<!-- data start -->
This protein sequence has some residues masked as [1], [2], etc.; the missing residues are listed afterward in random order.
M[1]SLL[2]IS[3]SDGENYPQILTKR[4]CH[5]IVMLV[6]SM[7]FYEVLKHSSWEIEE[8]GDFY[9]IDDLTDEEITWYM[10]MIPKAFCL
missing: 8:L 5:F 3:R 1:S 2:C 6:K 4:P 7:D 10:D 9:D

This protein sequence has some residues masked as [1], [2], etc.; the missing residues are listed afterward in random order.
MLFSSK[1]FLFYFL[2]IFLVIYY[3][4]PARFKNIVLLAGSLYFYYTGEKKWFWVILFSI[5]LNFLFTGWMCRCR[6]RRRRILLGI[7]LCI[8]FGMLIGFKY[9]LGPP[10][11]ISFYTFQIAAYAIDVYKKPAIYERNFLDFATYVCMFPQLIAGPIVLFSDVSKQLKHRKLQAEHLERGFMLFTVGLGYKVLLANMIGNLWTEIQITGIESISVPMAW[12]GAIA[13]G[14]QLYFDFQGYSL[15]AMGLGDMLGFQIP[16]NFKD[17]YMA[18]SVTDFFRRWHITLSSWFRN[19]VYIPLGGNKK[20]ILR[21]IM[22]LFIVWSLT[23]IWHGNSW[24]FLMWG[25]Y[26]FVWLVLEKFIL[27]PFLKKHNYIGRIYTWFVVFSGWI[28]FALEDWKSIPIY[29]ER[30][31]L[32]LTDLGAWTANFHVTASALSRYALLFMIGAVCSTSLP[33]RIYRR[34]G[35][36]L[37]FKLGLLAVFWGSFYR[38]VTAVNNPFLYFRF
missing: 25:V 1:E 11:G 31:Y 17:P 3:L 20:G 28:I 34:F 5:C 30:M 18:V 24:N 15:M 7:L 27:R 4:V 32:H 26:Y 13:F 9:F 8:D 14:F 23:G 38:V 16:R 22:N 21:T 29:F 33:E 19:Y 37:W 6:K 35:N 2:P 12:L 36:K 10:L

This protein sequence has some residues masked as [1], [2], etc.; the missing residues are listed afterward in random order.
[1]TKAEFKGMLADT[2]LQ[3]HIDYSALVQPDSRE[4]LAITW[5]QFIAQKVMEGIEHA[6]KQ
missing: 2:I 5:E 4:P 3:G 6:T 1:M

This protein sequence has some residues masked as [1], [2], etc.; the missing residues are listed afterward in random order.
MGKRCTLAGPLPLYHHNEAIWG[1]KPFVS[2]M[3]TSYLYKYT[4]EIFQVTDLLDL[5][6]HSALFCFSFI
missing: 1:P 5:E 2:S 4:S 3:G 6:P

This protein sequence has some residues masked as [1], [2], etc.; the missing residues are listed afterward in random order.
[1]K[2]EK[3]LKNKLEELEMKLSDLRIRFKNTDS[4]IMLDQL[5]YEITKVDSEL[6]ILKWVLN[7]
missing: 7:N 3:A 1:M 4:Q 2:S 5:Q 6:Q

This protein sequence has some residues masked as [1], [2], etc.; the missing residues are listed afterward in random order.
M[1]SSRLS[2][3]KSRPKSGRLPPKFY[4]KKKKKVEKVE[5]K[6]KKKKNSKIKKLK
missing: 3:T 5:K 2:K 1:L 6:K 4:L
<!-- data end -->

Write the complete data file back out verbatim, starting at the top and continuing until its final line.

This protein sequence has some residues masked as [1], [2], etc.; the missing residues are listed afterward in random order.
M[1]SLL[2]IS[3]SDGENYPQILTKR[4]CH[5]IVMLV[6]SM[7]FYEVLKHSSWEIEE[8]GDFY[9]IDDLTDEEITWYM[10]MIPKAFCL
missing: 8:L 5:F 3:R 1:S 2:C 6:K 4:P 7:D 10:D 9:D

This protein sequence has some residues masked as [1], [2], etc.; the missing residues are listed afterward in random order.
MLFSSK[1]FLFYFL[2]IFLVIYY[3][4]PARFKNIVLLAGSLYFYYTGEKKWFWVILFSI[5]LNFLFTGWMCRCR[6]RRRRILLGI[7]LCI[8]FGMLIGFKY[9]LGPP[10][11]ISFYTFQIAAYAIDVYKKPAIYERNFLDFATYVCMFPQLIAGPIVLFSDVSKQLKHRKLQAEHLERGFMLFTVGLGYKVLLANMIGNLWTEIQITGIESISVPMAW[12]GAIA[13]G[14]QLYFDFQGYSL[15]AMGLGDMLGFQIP[16]NFKD[17]YMA[18]SVTDFFRRWHITLSSWFRN[19]VYIPLGGNKK[20]ILR[21]IM[22]LFIVWSLT[23]IWHGNSW[24]FLMWG[25]Y[26]FVWLVLEKFIL[27]PFLKKHNYIGRIYTWFVVFSGWI[28]FALEDWKSIPIY[29]ER[30][31]L[32]LTDLGAWTANFHVTASALSRYALLFMIGAVCSTSLP[33]RIYRR[34]G[35][36]L[37]FKLGLLAVFWGSFYR[38]VTAVNNPFLYFRF
missing: 25:V 1:E 11:G 31:Y 17:P 3:L 20:G 28:I 34:F 5:C 30:M 18:V 24:N 15:M 7:L 27:R 4:V 32:H 26:Y 13:F 9:F 8:D 14:F 23:G 38:V 16:R 22:N 21:T 29:F 33:E 19:Y 37:W 6:K 35:N 2:P 12:L 36:K 10:L

This protein sequence has some residues masked as [1], [2], etc.; the missing residues are listed afterward in random order.
[1]TKAEFKGMLADT[2]LQ[3]HIDYSALVQPDSRE[4]LAITW[5]QFIAQKVMEGIEHA[6]KQ
missing: 2:I 5:E 4:P 3:G 6:T 1:M

This protein sequence has some residues masked as [1], [2], etc.; the missing residues are listed afterward in random order.
MGKRCTLAGPLPLYHHNEAIWG[1]KPFVS[2]M[3]TSYLYKYT[4]EIFQVTDLLDL[5][6]HSALFCFSFI
missing: 1:P 5:E 2:S 4:S 3:G 6:P

This protein sequence has some residues masked as [1], [2], etc.; the missing residues are listed afterward in random order.
[1]K[2]EK[3]LKNKLEELEMKLSDLRIRFKNTDS[4]IMLDQL[5]YEITKVDSEL[6]ILKWVLN[7]
missing: 7:N 3:A 1:M 4:Q 2:S 5:Q 6:Q

This protein sequence has some residues masked as [1], [2], etc.; the missing residues are listed afterward in random order.
M[1]SSRLS[2][3]KSRPKSGRLPPKFY[4]KKKKKVEKVE[5]K[6]KKKKNSKIKKLK
missing: 3:T 5:K 2:K 1:L 6:K 4:L